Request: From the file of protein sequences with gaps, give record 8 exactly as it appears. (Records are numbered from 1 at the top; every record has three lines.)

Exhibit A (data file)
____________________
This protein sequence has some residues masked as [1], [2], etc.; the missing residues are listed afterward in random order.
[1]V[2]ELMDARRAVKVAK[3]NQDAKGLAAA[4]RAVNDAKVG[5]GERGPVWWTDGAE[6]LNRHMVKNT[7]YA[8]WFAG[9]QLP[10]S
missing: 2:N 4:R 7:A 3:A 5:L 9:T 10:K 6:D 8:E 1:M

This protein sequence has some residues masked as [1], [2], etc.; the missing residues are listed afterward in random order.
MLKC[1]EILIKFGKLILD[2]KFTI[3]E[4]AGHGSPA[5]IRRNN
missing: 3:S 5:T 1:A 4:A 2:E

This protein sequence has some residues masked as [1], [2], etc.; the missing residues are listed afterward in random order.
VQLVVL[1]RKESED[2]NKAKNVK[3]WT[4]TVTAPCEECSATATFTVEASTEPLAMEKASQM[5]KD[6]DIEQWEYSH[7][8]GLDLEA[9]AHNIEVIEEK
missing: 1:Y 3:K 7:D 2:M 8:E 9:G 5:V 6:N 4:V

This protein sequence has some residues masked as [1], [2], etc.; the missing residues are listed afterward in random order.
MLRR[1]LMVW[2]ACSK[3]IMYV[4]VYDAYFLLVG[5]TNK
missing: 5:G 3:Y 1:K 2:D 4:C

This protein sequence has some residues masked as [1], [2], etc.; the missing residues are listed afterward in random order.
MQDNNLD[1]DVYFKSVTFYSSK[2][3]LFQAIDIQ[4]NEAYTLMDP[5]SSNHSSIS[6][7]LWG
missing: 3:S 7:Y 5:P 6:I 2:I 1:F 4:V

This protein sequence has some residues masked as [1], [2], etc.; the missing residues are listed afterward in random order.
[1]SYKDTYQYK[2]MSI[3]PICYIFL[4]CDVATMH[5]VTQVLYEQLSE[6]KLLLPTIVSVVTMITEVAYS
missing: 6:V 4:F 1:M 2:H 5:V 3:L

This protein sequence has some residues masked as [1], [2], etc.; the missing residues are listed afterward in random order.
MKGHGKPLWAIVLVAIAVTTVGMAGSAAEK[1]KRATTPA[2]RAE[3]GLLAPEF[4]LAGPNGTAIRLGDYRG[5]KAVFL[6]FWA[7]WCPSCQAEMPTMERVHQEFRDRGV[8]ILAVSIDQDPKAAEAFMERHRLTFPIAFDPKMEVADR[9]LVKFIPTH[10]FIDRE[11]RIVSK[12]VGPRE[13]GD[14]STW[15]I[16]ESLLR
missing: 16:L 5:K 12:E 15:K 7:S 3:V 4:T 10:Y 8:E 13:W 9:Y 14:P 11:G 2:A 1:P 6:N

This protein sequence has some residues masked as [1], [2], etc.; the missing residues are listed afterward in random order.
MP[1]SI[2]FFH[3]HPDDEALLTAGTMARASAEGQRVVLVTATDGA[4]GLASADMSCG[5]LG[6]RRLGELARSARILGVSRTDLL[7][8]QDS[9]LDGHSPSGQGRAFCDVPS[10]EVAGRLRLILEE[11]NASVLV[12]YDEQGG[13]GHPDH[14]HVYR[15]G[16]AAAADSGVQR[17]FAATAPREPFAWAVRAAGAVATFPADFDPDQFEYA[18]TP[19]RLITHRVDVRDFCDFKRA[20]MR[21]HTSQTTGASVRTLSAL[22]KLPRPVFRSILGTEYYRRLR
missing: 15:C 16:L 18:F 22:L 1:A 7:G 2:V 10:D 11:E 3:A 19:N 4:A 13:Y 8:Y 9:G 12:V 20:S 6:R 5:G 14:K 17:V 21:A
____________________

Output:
This protein sequence has some residues masked as [1], [2], etc.; the missing residues are listed afterward in random order.
MP[1]SI[2]FFH[3]HPDDEALLTAGTMARASAEGQRVVLVTATDGA[4]GLASADMSCG[5]LG[6]RRLGELARSARILGVSRTDLL[7][8]QDS[9]LDGHSPSGQGRAFCDVPS[10]EVAGRLRLILEE[11]NASVLV[12]YDEQGG[13]GHPDH[14]HVYR[15]G[16]AAAADSGVQR[17]FAATAPREPFAWAVRAAGAVATFPADFDPDQFEYA[18]TP[19]RLITHRVDVRDFCDFKRA[20]MR[21]HTSQTTGASVRTLSAL[22]KLPRPVFRSILGTEYYRRLR
missing: 15:C 16:L 18:F 22:L 1:A 7:G 2:V 10:D 11:E 3:A 19:N 4:A 13:Y 8:Y 9:G 12:V 20:S 6:R 5:G 14:K 17:V 21:A